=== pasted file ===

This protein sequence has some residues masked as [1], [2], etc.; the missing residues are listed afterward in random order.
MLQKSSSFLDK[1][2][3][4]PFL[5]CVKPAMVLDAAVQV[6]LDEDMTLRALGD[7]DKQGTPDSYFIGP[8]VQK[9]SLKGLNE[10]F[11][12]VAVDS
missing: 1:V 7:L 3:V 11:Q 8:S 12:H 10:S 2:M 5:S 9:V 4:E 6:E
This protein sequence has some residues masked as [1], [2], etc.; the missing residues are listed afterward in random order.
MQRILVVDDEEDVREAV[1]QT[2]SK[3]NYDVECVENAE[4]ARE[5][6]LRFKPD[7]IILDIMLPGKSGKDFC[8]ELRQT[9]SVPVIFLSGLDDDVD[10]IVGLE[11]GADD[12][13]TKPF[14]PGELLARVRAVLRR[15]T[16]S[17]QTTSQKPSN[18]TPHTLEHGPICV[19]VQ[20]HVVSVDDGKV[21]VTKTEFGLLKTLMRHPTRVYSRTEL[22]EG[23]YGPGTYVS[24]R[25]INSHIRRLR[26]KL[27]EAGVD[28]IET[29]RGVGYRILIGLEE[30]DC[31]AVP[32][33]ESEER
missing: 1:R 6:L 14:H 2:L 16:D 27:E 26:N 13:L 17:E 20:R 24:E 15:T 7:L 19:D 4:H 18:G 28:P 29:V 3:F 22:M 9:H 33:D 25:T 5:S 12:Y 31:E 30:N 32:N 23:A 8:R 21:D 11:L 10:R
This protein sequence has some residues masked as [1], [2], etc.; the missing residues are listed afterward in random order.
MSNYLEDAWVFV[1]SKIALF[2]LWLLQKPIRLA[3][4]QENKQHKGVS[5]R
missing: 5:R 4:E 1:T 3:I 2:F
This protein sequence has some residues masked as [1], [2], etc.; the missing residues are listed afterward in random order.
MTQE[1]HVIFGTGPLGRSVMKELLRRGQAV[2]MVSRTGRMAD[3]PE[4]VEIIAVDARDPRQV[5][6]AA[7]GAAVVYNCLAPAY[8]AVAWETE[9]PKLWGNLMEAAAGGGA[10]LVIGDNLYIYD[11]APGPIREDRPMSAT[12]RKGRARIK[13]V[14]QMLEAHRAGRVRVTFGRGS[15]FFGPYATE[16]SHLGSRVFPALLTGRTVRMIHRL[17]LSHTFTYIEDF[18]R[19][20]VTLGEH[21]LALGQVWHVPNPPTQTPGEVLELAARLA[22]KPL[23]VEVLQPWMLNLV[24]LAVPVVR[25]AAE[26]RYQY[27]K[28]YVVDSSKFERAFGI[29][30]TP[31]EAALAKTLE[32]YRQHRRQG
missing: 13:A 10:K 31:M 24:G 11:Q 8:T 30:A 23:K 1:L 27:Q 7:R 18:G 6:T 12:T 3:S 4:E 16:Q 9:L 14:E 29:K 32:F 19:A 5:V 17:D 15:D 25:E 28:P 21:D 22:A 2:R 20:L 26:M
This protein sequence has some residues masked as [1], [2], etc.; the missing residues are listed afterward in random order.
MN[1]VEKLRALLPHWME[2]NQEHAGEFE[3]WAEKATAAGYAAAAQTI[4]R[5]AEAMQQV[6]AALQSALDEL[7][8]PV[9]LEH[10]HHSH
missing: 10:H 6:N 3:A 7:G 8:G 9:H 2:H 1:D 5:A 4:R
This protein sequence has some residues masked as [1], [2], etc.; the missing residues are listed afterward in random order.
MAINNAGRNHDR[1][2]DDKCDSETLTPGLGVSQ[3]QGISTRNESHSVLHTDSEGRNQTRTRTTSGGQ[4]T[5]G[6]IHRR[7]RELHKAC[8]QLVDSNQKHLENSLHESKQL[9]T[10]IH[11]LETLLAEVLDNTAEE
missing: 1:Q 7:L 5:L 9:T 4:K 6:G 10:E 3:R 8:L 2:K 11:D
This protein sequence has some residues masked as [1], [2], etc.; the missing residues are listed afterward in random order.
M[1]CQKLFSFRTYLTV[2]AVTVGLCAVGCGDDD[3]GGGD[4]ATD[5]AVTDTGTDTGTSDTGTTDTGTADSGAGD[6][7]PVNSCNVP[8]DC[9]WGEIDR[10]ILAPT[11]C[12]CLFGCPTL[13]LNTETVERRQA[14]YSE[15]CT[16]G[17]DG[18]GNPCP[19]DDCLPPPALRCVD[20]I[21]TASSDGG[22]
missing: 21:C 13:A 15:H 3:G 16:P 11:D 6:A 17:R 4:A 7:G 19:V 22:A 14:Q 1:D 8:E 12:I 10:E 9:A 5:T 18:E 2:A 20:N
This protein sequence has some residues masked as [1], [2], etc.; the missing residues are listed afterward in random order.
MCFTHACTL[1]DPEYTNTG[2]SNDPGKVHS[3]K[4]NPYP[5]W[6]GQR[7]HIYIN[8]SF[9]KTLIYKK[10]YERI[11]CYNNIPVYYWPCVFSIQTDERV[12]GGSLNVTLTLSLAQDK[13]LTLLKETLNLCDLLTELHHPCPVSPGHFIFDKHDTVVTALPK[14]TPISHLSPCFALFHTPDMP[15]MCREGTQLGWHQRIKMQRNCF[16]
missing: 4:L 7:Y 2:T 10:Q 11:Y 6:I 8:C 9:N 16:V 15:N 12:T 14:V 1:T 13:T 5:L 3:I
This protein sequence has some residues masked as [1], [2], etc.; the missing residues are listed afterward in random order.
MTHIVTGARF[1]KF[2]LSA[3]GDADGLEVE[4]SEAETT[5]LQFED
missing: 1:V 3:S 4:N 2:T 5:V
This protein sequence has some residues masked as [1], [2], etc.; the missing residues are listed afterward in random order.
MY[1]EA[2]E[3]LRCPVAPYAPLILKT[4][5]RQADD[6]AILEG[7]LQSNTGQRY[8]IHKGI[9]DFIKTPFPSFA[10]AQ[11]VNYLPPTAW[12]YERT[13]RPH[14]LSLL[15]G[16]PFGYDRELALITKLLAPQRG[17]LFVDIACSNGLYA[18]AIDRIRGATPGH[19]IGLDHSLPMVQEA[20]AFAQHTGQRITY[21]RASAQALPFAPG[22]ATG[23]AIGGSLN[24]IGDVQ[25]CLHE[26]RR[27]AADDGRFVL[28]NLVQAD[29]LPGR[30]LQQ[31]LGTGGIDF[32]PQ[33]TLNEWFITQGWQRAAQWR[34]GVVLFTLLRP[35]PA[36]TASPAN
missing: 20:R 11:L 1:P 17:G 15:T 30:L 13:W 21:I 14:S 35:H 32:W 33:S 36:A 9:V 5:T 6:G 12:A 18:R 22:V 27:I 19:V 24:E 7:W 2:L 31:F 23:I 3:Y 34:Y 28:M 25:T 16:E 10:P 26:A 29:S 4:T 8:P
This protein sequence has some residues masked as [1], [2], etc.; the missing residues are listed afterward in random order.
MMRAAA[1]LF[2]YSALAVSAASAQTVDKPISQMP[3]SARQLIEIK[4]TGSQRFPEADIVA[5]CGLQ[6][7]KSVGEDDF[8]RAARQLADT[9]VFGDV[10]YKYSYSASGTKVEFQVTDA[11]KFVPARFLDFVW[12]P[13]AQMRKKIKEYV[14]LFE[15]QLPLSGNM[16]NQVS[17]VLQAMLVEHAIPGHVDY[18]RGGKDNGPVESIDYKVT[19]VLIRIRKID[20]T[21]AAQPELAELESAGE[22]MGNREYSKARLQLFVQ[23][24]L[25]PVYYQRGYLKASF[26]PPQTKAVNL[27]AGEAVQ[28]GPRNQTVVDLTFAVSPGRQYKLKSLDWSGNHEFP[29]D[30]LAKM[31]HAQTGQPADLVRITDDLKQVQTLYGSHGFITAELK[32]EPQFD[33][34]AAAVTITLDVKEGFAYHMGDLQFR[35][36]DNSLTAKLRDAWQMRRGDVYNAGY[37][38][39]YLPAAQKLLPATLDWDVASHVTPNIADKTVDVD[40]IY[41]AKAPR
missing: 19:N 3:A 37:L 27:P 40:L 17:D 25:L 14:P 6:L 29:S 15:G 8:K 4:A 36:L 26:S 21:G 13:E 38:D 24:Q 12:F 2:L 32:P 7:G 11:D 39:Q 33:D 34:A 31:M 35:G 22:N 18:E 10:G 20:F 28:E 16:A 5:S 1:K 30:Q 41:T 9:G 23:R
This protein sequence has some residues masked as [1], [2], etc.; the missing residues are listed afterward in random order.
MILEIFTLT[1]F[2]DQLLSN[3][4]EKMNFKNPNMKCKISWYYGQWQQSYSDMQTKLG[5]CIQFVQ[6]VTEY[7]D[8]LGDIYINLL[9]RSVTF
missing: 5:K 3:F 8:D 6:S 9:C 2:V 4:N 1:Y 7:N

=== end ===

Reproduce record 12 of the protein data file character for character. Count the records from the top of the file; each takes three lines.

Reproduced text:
This protein sequence has some residues masked as [1], [2], etc.; the missing residues are listed afterward in random order.
MILEIFTLT[1]F[2]DQLLSN[3][4]EKMNFKNPNMKCKISWYYGQWQQSYSDMQTKLG[5]CIQFVQ[6]VTEY[7]D[8]LGDIYINLL[9]RSVTF
missing: 5:K 3:F 8:D 6:S 9:C 2:V 4:N 1:Y 7:N